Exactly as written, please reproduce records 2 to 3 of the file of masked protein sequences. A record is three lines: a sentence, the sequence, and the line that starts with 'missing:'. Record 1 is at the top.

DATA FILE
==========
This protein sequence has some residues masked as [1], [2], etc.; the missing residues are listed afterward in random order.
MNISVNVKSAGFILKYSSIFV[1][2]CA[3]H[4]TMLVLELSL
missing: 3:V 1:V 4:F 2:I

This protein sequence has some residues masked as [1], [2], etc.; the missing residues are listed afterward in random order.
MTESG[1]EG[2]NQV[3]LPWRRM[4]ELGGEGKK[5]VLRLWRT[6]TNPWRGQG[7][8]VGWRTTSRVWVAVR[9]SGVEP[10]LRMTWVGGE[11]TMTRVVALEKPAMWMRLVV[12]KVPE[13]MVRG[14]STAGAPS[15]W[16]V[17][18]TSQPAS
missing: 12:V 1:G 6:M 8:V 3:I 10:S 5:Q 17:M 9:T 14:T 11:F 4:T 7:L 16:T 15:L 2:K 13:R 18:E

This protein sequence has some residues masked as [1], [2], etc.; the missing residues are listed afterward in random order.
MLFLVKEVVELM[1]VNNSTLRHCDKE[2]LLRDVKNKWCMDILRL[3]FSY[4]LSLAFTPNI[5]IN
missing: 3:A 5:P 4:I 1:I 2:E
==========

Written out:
This protein sequence has some residues masked as [1], [2], etc.; the missing residues are listed afterward in random order.
MTESG[1]EG[2]NQV[3]LPWRRM[4]ELGGEGKK[5]VLRLWRT[6]TNPWRGQG[7][8]VGWRTTSRVWVAVR[9]SGVEP[10]LRMTWVGGE[11]TMTRVVALEKPAMWMRLVV[12]KVPE[13]MVRG[14]STAGAPS[15]W[16]V[17][18]TSQPAS
missing: 12:V 1:G 6:M 8:V 3:I 10:S 5:Q 17:M 9:T 14:T 11:F 4:T 7:L 16:T 15:L 2:K 13:R 18:E

This protein sequence has some residues masked as [1], [2], etc.; the missing residues are listed afterward in random order.
MLFLVKEVVELM[1]VNNSTLRHCDKE[2]LLRDVKNKWCMDILRL[3]FSY[4]LSLAFTPNI[5]IN
missing: 3:A 5:P 4:I 1:I 2:E